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Home > Dogs > 7 Sheltie Health Problems: Our Vet Explains

7 Sheltie Health Problems: Our Vet Explains

medical health check on a shetland sheepdog

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Dr. Karyn Kanowski Photo

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Dr. Karyn Kanowski

Veterinarian, BVSc MRCVS

The information is current and up-to-date in accordance with the latest veterinarian research.

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As the birthplace of the diminutive Shetland Pony and the compact, sheep-herding Shetland Sheepdog, the Scottish Isle of Shetland has a reputation for liking things small! More commonly known as the Sheltie, the Shetland Sheepdog is often mistaken for a miniature Rough Collie, but it is actually a distinct breed. Like the Shetland Pony, the Sheltie was bred for work on small farming properties. Its intelligence, adaptability, and agility make it a popular working breed. Their smaller size meant they fitted in well in smaller homes and were adept at steering livestock from narrow places.

Over time, this active, affectionate, and highly trainable breed has become a popular pet, ranked 27th in 2022, with its herding duties largely taken over by the Border Collie. The Sheltie has enviable statistics when looking at breed qualities, such as being good with children and dogs 1. With only moderate shedding and grooming needs and having a playful but protective nature, it’s hard to find fault with these endearing dogs.

Weighing around 15–25 pounds, and with a life expectancy of 12–14 years, the Sheltie is generally a healthy breed, but there are a few health concerns that they are predisposed to. Let’s take a look at the problems we might encounter when welcoming a Shetland Sheepdog into our hearts and home.

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The 7 Sheltie Health Problems

1. Eye Problems

Collie Eye Anomaly (CEA) is a genetic condition found in most Collie breeds, and it affects the development of the retina, sclera, and choroid (blood vessels supplying the retina). It leads to the abnormal development of ocular structures and can result in blindness.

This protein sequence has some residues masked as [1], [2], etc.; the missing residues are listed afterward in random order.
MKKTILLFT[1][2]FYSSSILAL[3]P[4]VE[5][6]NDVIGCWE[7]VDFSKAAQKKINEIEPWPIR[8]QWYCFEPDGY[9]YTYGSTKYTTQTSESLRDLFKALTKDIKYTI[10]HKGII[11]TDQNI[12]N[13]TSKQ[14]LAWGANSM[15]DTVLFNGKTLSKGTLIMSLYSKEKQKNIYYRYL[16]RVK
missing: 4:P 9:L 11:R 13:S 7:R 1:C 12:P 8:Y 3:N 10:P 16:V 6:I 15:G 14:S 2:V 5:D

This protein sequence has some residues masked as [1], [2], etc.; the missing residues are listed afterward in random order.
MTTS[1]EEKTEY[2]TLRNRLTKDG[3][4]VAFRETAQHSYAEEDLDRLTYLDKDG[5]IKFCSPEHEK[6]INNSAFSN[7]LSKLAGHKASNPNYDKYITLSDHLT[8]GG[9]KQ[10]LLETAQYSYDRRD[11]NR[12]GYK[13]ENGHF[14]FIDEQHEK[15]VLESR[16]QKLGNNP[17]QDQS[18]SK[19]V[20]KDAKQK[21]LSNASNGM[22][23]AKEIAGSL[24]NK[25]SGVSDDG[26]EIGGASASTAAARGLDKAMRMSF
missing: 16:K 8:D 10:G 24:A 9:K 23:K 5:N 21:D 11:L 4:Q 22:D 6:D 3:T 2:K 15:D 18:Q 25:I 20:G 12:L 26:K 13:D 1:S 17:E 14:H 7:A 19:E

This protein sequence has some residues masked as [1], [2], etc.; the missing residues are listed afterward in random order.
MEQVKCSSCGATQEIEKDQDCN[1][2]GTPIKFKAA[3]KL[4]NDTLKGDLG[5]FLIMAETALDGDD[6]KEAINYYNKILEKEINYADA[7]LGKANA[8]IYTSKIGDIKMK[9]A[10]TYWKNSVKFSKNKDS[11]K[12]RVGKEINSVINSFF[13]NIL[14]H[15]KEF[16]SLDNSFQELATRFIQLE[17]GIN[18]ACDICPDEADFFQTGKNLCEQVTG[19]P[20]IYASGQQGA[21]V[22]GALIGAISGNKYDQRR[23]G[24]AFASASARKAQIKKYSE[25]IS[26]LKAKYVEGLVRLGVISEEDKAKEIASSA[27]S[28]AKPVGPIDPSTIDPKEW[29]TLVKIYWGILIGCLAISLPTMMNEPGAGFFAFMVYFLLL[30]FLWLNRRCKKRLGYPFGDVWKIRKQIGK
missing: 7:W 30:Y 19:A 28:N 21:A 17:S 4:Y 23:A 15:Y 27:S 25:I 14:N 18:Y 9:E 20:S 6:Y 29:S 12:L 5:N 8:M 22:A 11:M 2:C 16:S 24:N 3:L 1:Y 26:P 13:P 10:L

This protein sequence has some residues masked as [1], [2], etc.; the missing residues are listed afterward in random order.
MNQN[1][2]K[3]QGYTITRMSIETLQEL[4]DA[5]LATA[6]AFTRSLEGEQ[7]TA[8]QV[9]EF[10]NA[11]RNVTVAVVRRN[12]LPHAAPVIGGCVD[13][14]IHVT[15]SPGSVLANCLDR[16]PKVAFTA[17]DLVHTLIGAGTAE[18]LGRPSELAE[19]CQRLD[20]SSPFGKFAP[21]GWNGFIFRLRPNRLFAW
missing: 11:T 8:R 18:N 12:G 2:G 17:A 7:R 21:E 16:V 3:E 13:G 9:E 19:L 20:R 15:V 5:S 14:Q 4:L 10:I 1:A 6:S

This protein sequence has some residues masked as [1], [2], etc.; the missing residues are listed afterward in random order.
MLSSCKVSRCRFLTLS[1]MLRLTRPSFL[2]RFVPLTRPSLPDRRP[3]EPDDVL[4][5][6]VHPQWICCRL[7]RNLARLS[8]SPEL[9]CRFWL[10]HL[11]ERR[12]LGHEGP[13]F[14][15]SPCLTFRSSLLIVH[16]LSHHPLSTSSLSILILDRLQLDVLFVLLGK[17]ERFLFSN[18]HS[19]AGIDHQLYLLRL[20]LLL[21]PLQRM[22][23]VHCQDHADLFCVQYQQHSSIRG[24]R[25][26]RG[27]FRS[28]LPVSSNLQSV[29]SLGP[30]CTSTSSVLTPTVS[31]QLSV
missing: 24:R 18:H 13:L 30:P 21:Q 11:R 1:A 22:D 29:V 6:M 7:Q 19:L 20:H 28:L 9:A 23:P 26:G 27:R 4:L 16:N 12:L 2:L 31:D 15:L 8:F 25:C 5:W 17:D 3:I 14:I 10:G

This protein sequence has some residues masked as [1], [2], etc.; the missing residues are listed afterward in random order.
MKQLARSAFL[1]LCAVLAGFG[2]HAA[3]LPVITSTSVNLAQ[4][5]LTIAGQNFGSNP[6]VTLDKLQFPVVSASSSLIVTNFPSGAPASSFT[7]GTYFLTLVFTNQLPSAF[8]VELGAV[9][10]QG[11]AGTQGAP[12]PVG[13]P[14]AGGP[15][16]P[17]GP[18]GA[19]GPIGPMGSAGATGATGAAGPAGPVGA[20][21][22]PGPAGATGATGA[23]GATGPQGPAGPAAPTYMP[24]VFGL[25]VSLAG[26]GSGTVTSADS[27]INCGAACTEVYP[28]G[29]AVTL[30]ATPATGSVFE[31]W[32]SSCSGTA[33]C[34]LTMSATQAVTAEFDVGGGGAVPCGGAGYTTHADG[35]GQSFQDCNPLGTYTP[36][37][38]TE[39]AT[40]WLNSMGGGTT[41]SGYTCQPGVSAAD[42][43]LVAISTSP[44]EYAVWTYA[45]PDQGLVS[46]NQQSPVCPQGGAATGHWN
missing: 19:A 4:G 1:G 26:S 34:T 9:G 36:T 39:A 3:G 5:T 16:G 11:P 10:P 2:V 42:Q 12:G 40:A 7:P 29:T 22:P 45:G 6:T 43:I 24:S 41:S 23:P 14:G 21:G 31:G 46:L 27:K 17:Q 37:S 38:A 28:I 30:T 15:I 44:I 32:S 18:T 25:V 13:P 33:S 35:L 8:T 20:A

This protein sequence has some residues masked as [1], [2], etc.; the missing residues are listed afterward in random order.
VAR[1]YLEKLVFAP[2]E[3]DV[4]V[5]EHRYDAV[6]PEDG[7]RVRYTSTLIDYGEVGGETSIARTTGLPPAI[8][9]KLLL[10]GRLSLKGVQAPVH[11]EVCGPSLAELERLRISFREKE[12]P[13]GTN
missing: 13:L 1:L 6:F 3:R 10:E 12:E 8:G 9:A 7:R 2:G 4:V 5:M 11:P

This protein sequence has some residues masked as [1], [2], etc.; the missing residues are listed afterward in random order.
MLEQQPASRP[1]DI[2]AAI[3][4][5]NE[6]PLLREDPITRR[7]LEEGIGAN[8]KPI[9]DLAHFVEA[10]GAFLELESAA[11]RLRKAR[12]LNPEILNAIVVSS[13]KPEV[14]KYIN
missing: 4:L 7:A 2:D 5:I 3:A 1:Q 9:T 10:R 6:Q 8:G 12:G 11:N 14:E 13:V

CEA has been the focus of selective breeding for many years in an attempt to reduce the incidence of this genetic trait. Until recently, this relied largely on examining litters for signs of CEA to identify carriers of the gene, but DNA testing is now able to identify individuals before they breed, which means there is a much greater chance of eliminating this problem entirely.

Sheltie dog with treat in mouth and lying on couch
Image By: Chedko, Shutterstock

2. Hip Dysplasia

Hip dysplasia is one of the most commonly seen orthopedic problems in dogs, and it is seen in a wide range of breeds. The Sheltie is not among the most commonly affected, but it is a condition seen in this breed.

Hip dysplasia describes the poor confirmation of the hip joint, which can result from the hip socket being too shallow or the wrong shape or angle, or the head of the femur being the wrong shape. Mild cases of hip dysplasia will likely suffer from degenerative joint disease (DJD) and osteoarthritis (OA) at some stage of their lives, due to the increased movement within the joint.

Severe cases of hip dysplasia can result in severely impaired mobility, weakness, and pain. In these cases, surgical intervention is almost always required to ensure normal function. There is no genetic testing for hip dysplasia, but responsible breeders will have their dog’s hips assessed prior to breeding.


3. Hypothyroidism